justin

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Hmmm ... I also have had low potassium 2 times now since developing POTS. It's odd, because I eat a ton of bananas & tomatoes, which are both very potassium rich. I have not been able to get my doctors to care at all about this number because it's not super low.

I also take a BB and wonder what it would be if I were not on this. Maybe the adrenaline increase depletes the body of potassium or something.

Amy

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I've had very slightly low potassium most of the time I've had blood tests, going back to 1998! Doctors always scratched their heads, or suspected bulimia, even when I denied vomiting. But, like calypso's experience, they generally never expressed significant concern about it.

I do find I feel best when I eat a lot of fresh fruits and vegetables and I am sure this is b/c they are particularly potassium rich.

This may be wrong, but I THINK it has to do with the way blood pools in our POTS-affected bodies? B/c blood pools abnormally below the heart, the kidneys "mistakenly" excrete more electrolytes than they should--in other words, your kidneys wrongly "interpret" that you have too high a level of fluid and electrolytes, which leads to mild to significant dehydration and loss of electrolytes. I believe I read that explanation in a document produced out of Johns Hopkins.

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I have been concerned about the same thing. My magnesium, phosphates and potassium have all been off. I have recorded low potassium 3 times this past year. I too am on a beta blocker. I have days when I know my electrolytes are off and have coem close to going to the ER (too many bad experiances there. I usually then increase my salt, eat banannas, eat almonds, drink propel and water. I will go to the bathroom constantly, my urine will be clear, but I feel dehydrated.

I was wondering if there are times that I kidneys just do not absorb the electrolytes and just dump them. It would be nice to have an answer.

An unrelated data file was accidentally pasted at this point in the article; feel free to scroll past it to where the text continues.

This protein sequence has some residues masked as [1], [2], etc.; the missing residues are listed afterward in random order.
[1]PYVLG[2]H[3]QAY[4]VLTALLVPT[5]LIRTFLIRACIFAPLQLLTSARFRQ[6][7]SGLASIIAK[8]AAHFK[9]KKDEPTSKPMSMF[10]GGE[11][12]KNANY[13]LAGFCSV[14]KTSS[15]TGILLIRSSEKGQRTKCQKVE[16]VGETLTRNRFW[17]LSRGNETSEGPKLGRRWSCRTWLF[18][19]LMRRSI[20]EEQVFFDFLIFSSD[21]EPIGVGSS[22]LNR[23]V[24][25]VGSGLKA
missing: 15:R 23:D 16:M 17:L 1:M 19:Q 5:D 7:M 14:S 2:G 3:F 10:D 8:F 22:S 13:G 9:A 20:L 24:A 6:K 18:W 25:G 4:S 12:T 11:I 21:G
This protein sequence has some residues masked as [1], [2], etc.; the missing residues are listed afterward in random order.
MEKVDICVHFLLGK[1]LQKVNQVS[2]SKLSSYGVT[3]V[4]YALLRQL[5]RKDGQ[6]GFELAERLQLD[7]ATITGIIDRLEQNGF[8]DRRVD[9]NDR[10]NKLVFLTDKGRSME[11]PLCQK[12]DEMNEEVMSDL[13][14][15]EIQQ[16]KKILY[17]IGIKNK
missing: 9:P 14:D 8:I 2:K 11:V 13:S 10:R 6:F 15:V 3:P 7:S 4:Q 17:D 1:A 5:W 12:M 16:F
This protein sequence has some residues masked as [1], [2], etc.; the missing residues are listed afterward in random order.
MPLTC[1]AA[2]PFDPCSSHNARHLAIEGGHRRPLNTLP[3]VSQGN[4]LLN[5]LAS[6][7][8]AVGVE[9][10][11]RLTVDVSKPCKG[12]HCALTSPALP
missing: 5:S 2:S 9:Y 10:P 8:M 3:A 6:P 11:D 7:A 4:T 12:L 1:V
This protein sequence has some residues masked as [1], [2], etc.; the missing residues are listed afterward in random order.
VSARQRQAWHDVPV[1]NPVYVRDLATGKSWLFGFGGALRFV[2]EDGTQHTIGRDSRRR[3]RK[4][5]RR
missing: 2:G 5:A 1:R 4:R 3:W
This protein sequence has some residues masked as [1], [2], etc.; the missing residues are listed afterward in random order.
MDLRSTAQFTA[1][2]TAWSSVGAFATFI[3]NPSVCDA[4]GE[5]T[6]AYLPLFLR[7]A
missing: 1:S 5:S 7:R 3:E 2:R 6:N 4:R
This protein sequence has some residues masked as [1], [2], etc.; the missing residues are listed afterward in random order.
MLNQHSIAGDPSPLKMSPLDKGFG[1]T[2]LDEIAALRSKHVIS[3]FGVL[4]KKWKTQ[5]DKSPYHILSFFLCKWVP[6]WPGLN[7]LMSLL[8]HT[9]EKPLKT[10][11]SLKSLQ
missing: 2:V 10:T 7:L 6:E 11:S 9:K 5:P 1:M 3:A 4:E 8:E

dawn a

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Hi all,

I'm sorry to ask, but what are electrolytes and potassium? I tried to find in my dictionary but it doesn't include a lot of medical terms. Maybe I should buy a more expensive one to keep up with this <_< . I thought my english was reasonably but I sometimes think: what on earth are they talking about! My brain fog doesn't help with this either. I checked my dictionary for nausea a dozen times but still can't remember what it means. Hope you don't mind explaining the electrolytes and potassium stuff, thanks in advance,

Corina

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corina

I applaud you for not only working so hard to understand your condition and improve it but to do so in another language.

Electrolytes are minerals in your blood and other body fluids that carry an electric charge. It is important for the balance of electrolytes in your body to be maintained, because they affect the amount of water in your body, blood pH, muscle action, and other important processes. Even small imbalances of electrolytes can cause symptoms or problems.

Potassium is one of these important minerals, as are sodium, calcium, chlorine, magnesium, and bicarbonate.

Can you get to this link on the web?

http://www.ziekenhuis.nl/index.php?cat=woordenboek

Here is the definition of electrolyte in Dutch: chemische verbinding die in waterige oplossing in ionen wordt gesplitst

By the way, I am a little bit familiar with Dutch since I lived in Botswana (near South Africa) for two years and learned many Afrikaans words.

nausea is misselijkheid, by the way!

Katherine